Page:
- Better communication and collaboration between automakers and their suppliers would accelerate the automotive industry’s efforts to reduce climate pollution, according to a Center for Automotive Research report last month.
- Suppliers said they often struggle to balance climate targets with other goals like quality, safety and cost. They need automakers to clearly and consistently value climate goals, the report says.
- Greater standardization of targets and measures and a workforce that is more knowledgeable about climate and sustainability issues would help the automotive industry reach net-zero emissions globally by 2050.
Automakers have increasingly set social and environmental targets and implemented initiatives related to greenhouse gas emissions, water conservation, responsible sourcing and equal pay. But it’s challenging for suppliers to help vehicle manufacturers achieve their goals because they often lack actionable and measurable data, and automakers’ reporting requirements vary significantly.
“While vehicle manufacturers also stressed the importance of open and consistent communication with their suppliers as a critical part of their strategy, the tools utilized, and frequency of engagement varied depending on the manufacturer,” the report says.
CAR carried out supplier roundtable sessions, interviewed vehicle manufacturers and reviewed publicly available industry information for the report.
Vehicle manufacturers should develop and communicate clear implementation plans to ensure their suppliers can achieve the automaker’s targets, according to the report.
“These plans should go beyond high-level goals to help suppliers understand how to modify operations, strategically re-calibrate business practices, and develop new offerings to meet a changing environment,” the report says.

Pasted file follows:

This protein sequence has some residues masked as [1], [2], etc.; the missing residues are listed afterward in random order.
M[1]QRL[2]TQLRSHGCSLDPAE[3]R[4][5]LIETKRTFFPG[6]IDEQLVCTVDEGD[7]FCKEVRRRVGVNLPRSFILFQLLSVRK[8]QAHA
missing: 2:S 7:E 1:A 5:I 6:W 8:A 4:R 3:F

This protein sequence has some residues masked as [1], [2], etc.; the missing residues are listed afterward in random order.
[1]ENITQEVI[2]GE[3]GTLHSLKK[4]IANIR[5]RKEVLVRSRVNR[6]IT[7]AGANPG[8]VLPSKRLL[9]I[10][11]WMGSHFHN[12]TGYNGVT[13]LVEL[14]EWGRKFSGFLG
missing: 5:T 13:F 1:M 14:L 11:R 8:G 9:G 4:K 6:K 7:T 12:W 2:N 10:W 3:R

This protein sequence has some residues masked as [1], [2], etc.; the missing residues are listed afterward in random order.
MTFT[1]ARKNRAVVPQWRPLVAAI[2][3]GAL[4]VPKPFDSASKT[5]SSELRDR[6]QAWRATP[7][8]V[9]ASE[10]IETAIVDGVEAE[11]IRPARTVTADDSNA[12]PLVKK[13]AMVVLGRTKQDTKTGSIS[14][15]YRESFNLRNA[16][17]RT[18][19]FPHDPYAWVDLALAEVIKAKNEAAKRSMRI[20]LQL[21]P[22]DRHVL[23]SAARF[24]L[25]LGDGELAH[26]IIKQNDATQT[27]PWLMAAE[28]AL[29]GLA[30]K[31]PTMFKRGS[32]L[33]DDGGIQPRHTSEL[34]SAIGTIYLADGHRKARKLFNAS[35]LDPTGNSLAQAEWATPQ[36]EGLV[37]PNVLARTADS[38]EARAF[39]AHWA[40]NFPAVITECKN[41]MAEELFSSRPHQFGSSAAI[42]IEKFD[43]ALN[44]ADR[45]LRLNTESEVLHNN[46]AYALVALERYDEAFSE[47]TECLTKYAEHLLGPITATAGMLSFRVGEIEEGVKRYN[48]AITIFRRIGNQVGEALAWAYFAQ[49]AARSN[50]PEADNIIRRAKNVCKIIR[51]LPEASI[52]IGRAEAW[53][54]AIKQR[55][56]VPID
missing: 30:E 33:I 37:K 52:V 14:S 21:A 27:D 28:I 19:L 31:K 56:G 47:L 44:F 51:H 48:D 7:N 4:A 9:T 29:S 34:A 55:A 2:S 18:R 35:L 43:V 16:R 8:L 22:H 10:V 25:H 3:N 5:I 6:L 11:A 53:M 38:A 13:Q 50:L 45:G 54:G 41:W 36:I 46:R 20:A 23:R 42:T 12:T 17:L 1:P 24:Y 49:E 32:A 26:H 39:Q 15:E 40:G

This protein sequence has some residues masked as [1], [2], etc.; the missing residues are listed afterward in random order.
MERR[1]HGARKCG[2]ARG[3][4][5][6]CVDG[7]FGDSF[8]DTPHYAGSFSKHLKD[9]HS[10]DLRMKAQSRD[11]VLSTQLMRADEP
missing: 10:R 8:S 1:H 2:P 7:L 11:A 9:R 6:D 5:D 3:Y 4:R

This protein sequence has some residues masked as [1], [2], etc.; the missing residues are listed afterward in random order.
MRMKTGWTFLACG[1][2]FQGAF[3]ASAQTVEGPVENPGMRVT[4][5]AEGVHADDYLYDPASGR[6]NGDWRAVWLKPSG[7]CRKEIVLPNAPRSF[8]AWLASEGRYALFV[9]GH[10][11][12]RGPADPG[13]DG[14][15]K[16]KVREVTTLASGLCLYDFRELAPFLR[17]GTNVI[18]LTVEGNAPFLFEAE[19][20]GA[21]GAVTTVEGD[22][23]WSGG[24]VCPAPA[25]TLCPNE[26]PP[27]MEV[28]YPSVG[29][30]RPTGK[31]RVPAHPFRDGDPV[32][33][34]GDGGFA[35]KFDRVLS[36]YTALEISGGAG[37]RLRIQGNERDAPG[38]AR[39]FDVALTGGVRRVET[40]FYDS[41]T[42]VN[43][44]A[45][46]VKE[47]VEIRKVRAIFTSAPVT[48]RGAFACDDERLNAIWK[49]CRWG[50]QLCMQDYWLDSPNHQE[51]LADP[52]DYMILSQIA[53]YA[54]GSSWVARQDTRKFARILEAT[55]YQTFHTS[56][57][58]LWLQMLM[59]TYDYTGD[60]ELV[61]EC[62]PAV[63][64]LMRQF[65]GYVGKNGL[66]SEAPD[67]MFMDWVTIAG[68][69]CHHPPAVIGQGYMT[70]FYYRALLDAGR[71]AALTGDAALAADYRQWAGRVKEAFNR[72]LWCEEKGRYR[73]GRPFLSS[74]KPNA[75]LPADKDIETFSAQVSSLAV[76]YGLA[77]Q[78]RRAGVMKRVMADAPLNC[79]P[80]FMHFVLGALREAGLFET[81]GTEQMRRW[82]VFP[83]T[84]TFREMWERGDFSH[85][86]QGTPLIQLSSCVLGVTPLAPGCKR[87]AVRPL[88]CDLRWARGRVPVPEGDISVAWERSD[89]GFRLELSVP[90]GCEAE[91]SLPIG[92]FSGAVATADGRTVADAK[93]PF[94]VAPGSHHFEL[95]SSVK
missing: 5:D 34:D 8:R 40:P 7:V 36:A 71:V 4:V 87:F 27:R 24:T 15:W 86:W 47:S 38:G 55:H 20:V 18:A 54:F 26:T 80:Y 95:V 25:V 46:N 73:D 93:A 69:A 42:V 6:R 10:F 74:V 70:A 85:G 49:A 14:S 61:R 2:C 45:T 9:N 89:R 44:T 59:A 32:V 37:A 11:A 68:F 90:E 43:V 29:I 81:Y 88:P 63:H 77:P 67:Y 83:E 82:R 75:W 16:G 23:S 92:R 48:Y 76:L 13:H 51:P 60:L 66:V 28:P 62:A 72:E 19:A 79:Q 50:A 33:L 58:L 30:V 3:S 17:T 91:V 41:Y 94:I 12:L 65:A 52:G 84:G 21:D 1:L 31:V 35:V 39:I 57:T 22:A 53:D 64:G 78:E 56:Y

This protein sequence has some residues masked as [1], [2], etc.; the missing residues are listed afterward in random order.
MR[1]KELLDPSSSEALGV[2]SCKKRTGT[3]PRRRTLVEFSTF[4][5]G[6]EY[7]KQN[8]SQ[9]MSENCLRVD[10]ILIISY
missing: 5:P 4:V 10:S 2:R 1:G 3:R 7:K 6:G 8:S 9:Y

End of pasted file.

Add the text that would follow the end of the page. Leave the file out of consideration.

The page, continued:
For example, one vehicle manufacturer said it periodically met with its suppliers — through webinars, stakeholder dialogue and leadership committees — to achieve its short- and long-term sustainability goals.
The report says regular industry forums, or another industry-specific approach, addressing automakers’ and suppliers’ sustainability initiatives would help the automotive industry achieve its goals and curb misunderstandings among the stakeholders.
CAR also found that automakers’ supply chain sustainability efforts focus too much on Tier 1 suppliers, reducing their effectiveness. Automakers must also engage Tier 2, 3 and 4 suppliers to make good on their climate commitments, the report says.
Vehicle manufacturers told CAR it was important to make long-term investments in climate and sustainability goals, but suppliers said they needed more guidance from automakers to make such investments. Automakers and suppliers must develop relationships that prioritize long-term climate investments over “short-term transactions,” according to CAR.
“Making the necessary investments in climate solutions is possible for suppliers,” the report says. “Still, it will need a fundamental shift in the [original equipment manufacturer-supplier] relationship and will require investments and contracts that value a longer runway.”
If automakers’ plans to address recycled content minimums for steel, aluminum and electric vehicle batteries were more consistent across manufacturers, the auto industry could lower supply chain emissions faster, the report says.
Automakers could also address climate issues more effectively by engaging in cross-industry education, training and knowledge sharing before new product categories go to market.
“Pre-competitive forums could help advance climate activities on behalf of the entire industry. This would reduce the burden on individual vehicle manufacturers and suppliers when defining specific sustainability and circularity solutions,” the report says.
CAR recommends streamlining reporting and measurements, improving supplier training on standardized metrics and coordinating lobbying efforts to standardize regulations related to sustainability targets.
“As vehicle manufacturers get behind policies that support initiatives like green steel and sustainable sourcing of raw material, they not only demonstrate to their supply base the importance of these initiatives but also help their suppliers meet targets,” the report says.
The report also recommends that automakers, suppliers and other stakeholders work together to identify and overcome skill and knowledge gaps related to sustainability in the workforce. That may include developing workforce expansion programs with academic institutions or professional training organizations for people employed in the automotive industry, the report says.